I bought a pattern book called "Brunswick Mostly Male" from an eBay seller in Thunder Bay, Ontario. I just had to share a few of my favorites.
My guess is that the book is from the late 1960's (no publish date but I can just imagine these fashions on the actors in Rowan and Martin's Laugh-in (circa 1968)
This is probably my favorite picture - not because the knit item is so dated but because it truly shows how the times have changed (thank goodness!)
Oh well, I need run - gotta stand by my fireplace with a scotch and soda and a Marlboro!
Today my kids went to a writing club. One of the mothers in the neighborhood who also home schools thought it would be cool to get other home schoolers together and share their writing, and do a project together.
The kids gdt quite excited after they got there. They wrote and drew pictures and nobody lost hair or threw themselves to the floor!
Of course my knitting went with. One of the other moms expressed an interest in learning. We talked about the Waldorf Schools. They actually have a knitting curriculum. Supposedly it helps kids with meth. It never helped me, but that's another story! Anyway, this discussion culminated in me volunteering to do arts and crafts with the kids in my back yard this summer. Part of the program will be learning to knit. Guys and girls. I am starting the group in June. We'll post pictures...ummm how does one do that here?
Has anyone seen an interesting pattern for a knitted hat with a lining? I have in mind something like a plain navy or black watch cap, with a colorful inner lining, possibly just barely visible when the edge is turned up. (Anybody remember Wally Cox advertising brightly-colored underpants?) I'm basically looking for a cap within a cap, not the sort of double-sided knitting that you do by slipping every other stitch. It should also cover the ears and provide serious protection from the wind. Any ideas?
Whew! I just started my very first sweater! It seems slow going but I hope it will be worth the effort! I am using 100% wool and size 7 & 8 needles. This is the first time I have cabled too. What do y'all think? :-)
The topic of meditation and knitting seems to come up frequently. Adding yoga to that mix is only logical since yoga is, as I've frequently been told, designed to prepare the body to sit in meditation. And of course, when we knit, we are most always sitting, often for long periods of time. Not far from Albany in Lenox, Massachussets is the Kripalu Yoga Center which sometimes offers weekend workshops for yoga and knitting. I think the last one was in February of this year. These workshops are led by Karen Allen (Raiders of the Lost Ark, Animal House, Starman, etc.). Here's a link to her bio as a program presenter at Kripalu http://www.kripalu.org/presenter/367 and on that page is a link to her store in nearby Great Barrington.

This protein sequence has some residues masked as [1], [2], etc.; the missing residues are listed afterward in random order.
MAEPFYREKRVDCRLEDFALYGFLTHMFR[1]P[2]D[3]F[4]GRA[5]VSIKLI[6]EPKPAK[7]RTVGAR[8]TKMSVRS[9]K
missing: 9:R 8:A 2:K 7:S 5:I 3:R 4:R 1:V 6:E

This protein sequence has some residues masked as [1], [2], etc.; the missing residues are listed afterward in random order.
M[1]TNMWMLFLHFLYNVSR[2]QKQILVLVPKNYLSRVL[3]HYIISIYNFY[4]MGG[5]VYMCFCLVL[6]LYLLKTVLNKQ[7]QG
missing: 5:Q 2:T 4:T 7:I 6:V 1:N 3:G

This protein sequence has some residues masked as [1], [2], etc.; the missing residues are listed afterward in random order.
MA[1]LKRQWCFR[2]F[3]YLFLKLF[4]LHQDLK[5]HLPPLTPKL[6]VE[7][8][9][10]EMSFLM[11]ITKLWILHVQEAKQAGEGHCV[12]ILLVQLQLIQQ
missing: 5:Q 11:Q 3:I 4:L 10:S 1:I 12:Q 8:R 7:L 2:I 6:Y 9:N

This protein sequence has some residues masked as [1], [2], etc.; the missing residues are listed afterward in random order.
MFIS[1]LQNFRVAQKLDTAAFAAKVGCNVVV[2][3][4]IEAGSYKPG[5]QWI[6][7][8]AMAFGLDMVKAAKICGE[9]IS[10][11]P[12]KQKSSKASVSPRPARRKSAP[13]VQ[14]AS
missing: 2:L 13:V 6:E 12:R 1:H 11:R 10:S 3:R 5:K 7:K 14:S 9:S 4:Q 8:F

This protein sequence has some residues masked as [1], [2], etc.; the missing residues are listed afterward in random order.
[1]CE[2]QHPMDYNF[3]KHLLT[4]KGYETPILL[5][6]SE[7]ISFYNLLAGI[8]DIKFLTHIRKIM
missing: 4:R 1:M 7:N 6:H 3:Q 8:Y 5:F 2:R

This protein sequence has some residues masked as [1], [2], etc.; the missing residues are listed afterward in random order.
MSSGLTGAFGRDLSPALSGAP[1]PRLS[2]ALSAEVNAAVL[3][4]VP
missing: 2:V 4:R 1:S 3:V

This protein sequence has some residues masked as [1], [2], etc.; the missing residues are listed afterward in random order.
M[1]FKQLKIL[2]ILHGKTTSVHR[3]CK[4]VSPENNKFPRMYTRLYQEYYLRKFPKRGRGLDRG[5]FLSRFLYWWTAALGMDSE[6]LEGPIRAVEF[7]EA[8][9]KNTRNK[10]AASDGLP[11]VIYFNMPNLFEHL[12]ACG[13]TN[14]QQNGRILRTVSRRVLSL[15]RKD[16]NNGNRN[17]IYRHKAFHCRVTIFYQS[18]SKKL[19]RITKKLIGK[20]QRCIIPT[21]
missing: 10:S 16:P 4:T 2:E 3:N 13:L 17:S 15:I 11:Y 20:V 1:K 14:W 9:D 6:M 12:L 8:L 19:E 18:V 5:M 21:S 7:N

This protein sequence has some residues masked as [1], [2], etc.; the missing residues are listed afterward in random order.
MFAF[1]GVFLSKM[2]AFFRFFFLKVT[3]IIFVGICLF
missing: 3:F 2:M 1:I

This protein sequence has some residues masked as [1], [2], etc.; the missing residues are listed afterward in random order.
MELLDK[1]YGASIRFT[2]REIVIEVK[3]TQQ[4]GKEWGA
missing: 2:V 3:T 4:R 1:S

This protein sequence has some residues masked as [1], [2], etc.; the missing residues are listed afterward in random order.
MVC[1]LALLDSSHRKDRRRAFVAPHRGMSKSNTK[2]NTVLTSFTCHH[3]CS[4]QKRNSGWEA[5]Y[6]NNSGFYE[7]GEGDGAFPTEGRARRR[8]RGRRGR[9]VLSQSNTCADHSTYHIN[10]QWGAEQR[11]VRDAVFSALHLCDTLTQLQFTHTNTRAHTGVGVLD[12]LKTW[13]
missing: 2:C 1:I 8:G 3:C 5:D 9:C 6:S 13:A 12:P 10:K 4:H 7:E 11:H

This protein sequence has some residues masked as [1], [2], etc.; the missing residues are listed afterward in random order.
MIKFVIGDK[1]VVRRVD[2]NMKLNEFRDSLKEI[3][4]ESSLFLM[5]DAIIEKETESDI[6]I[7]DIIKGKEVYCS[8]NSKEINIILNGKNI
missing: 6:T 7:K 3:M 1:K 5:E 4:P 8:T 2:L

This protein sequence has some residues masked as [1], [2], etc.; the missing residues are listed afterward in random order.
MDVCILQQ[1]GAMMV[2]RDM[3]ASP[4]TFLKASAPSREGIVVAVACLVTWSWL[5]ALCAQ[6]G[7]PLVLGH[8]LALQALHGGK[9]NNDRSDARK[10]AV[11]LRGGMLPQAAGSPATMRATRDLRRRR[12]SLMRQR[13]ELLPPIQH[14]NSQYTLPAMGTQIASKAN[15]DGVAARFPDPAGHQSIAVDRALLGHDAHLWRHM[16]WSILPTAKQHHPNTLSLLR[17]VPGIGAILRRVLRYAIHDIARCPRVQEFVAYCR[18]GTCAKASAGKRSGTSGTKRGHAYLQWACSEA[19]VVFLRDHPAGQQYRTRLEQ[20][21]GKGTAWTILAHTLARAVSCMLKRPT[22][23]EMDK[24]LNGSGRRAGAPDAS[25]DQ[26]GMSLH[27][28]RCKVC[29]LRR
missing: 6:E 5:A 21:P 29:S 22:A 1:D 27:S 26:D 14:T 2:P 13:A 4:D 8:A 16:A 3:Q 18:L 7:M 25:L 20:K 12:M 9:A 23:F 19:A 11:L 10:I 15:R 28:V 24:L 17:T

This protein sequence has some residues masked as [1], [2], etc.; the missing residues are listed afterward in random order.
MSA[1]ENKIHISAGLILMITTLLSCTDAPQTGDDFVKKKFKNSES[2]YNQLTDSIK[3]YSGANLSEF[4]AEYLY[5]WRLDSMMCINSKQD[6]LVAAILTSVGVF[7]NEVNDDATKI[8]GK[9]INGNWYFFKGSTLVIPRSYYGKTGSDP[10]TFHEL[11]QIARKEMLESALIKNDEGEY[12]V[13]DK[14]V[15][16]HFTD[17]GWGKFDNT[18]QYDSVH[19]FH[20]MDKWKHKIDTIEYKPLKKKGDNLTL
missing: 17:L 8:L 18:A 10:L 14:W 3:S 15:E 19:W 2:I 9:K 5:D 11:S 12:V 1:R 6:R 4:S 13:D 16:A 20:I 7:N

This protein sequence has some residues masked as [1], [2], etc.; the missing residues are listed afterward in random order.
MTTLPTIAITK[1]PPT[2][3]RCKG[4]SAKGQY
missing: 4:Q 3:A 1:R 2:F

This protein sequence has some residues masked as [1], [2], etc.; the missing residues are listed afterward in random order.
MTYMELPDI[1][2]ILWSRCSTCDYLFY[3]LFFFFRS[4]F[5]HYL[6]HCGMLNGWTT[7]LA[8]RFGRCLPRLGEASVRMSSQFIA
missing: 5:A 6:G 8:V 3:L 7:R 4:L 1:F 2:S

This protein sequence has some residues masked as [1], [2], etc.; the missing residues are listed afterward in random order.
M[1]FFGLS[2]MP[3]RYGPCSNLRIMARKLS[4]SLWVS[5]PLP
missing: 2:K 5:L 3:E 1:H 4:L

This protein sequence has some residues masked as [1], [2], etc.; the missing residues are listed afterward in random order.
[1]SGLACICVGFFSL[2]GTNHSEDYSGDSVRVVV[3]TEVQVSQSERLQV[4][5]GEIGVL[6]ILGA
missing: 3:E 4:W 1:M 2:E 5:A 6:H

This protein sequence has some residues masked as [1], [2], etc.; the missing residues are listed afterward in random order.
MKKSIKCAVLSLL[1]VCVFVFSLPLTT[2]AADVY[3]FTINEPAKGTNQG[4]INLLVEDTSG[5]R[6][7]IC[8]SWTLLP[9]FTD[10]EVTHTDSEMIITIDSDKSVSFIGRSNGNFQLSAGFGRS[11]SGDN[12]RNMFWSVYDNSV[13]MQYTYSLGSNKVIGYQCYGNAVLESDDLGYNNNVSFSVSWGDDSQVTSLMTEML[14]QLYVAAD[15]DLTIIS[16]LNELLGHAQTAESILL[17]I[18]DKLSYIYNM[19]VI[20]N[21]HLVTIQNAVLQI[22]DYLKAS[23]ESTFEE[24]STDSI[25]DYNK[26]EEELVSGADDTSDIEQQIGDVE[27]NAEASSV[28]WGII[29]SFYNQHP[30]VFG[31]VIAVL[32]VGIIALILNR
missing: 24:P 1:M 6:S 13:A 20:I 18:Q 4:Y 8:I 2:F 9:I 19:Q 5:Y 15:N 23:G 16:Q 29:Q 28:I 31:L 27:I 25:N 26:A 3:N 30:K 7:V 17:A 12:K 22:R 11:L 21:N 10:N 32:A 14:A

So here I am. I started reading this blog about 6 months ago when I added it to my knitting page on My Yahoo. I have a daughter 9 who knits, and a son who is 7 that has just learned. Imagine the surprised faces at my daughter's Tae Kwon Do calss when he sat on the side lines and whipped that out!
I wish it wasn't that way. i am sure you guys have experienced similar looks. Gawd. I use knitting in my meditation practice. The repetitive stitches and rythmn of the needles helps to clear my head. Currently I am working on a Shepherd Jacket from Peace Fleece. For those of you who have never checked out their website, please do at hyyp://peaclefleece.com I am also working on a basketweave shawl. I haven't gotten into anything too heavy yet. My grandmother taught me years ago. I have stopped and started, stopped and havenow been knitting for about 5 years. I consider myself still a novice b/c I really haven't ventured into anything real difficult yet. Getting there. Nice to be here.
Here's my latest creation, another dishcloth. I really like this pattern, and it's so easy: knit 5, purl 5! I think I shall try the next one with smaller squares (knit 3, purl 3) and see what develops... keep your needles crossed for me.
Hey guys! There are great things happening out there, thanks for always keeping the site busy with new projects and inspiring topics.
I wanted to post a pic of my most recent sweater: its a heavily modified version of the Urban Aran Pullover from Paton's Street Smart. The original pattern is written for women, but I reworked it into cardigan version that is more male-friendly.
i don't know if'n it is the heat and humidity but i'm on a hat rampage. just a basic hat pattern i think from Sally Melville.....unfortunately, my co-workers steal 'em when they are finished. *sigh* i like this pattern because it is soooooo basic but forgiving so i can try some really stupid things but i now know a lot more things NOT to do, eh? anyways, y'all be good and stuff. i'm tempted to offer some thoughts on knitting as a lay service at church.......something 'bout how it's good for the soul since in one small part of the universe one gets to impose a little order. also, knitting in the round has to be a great metaphor for life don' it? just round and round sometimes not remembering exactly where you are or why?
This is a Paton's pattern for a V-neck sleeveless vest. It knits so quickly; it took me less than 4 week's worth of dedicated knitting to make it. The cable pattern looked to me to be difficult around the neckline but it was actually very simple to do. There are a couple of points that I would change in the actual pattern if and when I make this again. For example, the pattern calls for the rib to be done in the same size as the rest of the garment so there is less elasticity. Also, these patterns are "designed to be a generous fit" which doesn't make for a good look on me. Baggy clothes look great on trim and slender people but on me and my build they just look sloppy. I would definitely take some of the extra out of the pattern.